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Lord’s Day 9, 2011

I was glad when they said to me, “Let us go to the house of the Lord.”

The Substitute. [My preferred tune: Crucifix]
Horatius Bonar (1808–1889)

“Jesu, plene caritate,
Manus tuæ perforatæ
Laxent mea crimina;
Latus tuum lanceatum,
Caput spinus coronatum,
Hæc sint medicamina.” —Old Hymn.


I lay my sins on Jesus,
The spotless Lamb of God;
He bears them all, and frees us
From the accursèd load;
I bring my guilt to Jesus,
To wash my crimson stains
White in His blood most precious,
Till not a stain remains.

I lay my wants on Jesus;
All fullness dwells in Him;
He heals all my diseases,
He doth my soul redeem:
I lay my griefs on Jesus,
My burdens and my cares;
He from them all releases,
He all my sorrows shares.

I rest my soul on Jesus,
This weary soul of mine;
His right hand me embraces,
I on His breast recline.
I love the Name of Jesus,
Immanuel, Christ, the Lord;
Like fragrance on the breezes
His Name abroad is poured.

I long to be like Jesus,
Meek, loving, lowly, mild;
I long to be like Jesus,
The Father’s holy Child:
I long to be with Jesus,
Amid the heavenly throng,
To sing with saints His praises,
To learn the angels’ song.

—Horatius Bonar, Hymns of Faith and Hope, First Series (James Nisbet & Co., 1878).


John 18:28–40

Then they led Jesus from Caiaphas into the Praetorium, and it was early; and they themselves did not enter into the Praetorium so that they would not be defiled, but might eat the Passover. 29 Therefore Pilate went out to them and said, “What accusation do you bring against this Man?” 30 They answered and said to him, “If this Man were not an evildoer, we would not have delivered Him to you.” 31 So Pilate said to them, “Take Him yourselves, and judge Him according to your law.” The Jews said to him, “We are not permitted to put anyone to death,” 32 to fulfill the word of Jesus which He spoke, signifying by what kind of death He was about to die.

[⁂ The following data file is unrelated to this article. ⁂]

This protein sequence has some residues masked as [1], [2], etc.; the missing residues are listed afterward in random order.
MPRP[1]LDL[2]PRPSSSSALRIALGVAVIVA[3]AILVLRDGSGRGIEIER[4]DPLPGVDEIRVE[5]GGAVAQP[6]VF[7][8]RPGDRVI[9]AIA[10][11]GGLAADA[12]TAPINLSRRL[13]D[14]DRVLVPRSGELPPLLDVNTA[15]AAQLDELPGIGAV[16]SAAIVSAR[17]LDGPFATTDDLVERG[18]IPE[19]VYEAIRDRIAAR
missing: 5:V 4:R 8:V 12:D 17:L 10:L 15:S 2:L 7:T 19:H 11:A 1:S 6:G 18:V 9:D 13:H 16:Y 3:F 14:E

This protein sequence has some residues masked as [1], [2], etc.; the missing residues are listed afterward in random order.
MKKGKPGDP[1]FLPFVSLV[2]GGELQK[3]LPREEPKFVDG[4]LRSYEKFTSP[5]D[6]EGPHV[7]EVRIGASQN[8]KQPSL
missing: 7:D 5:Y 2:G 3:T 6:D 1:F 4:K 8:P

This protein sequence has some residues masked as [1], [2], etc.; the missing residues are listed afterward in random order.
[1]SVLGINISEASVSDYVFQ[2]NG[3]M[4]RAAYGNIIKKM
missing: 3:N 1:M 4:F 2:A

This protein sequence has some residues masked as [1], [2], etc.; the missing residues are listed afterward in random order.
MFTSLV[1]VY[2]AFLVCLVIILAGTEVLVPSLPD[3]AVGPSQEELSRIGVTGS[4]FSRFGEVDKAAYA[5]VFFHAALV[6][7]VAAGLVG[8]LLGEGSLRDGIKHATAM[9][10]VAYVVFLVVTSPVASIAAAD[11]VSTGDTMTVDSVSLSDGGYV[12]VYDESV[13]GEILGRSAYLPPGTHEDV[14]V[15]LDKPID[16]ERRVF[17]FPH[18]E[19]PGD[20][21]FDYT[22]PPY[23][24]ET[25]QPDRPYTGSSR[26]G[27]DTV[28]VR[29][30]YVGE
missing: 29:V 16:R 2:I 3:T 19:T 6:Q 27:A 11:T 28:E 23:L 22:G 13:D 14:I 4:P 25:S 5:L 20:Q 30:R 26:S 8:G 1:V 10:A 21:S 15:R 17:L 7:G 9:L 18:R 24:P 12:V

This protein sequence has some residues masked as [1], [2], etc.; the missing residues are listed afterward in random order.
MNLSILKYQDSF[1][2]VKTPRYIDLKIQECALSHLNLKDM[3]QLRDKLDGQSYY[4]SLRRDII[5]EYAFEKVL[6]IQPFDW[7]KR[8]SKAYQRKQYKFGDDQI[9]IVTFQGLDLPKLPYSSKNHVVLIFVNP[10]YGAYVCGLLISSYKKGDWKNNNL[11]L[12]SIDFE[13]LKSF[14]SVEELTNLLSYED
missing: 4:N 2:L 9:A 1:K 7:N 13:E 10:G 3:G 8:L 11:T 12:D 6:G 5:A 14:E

33 Therefore Pilate entered again into the Praetorium, and summoned Jesus and said to Him, “Are You the King of the Jews?” 34 Jesus answered, “Are you saying this on your own initiative, or did others tell you about Me?” 35 Pilate answered, “I am not a Jew, am I? Your own nation and the chief priests delivered You to me; what have You done?” 36 Jesus answered, “My kingdom is not of this world. If My kingdom were of this world, then My servants would be fighting so that I would not be handed over to the Jews; but as it is, My kingdom is not of this realm.” 37 Therefore Pilate said to Him, “So You are a king?” Jesus answered, “You say correctly that I am a king For this I have been born, and for this I have come into the world, to testify to the truth Everyone who is of the truth hears My voice.” 38 Pilate said to Him, “What is truth?”

And when he had said this, he went out again to the Jews and said to them, “I find no guilt in Him. 39 But you have a custom that I release someone for you at the Passover; do you wish then that I release for you the King of the Jews?” 40 So they cried out again, saying, “Not this Man, but Barabbas.” Now Barabbas was a robber.


The verses we have now read contain four striking points, which are only found in St. John’s narrative of Christ’s passion. We need not doubt that there were good reasons why Matthew, Mark, and Luke were not inspired to record them. But they are points of such deep interest, that we should feel thankful that they have been brought forward by St. John.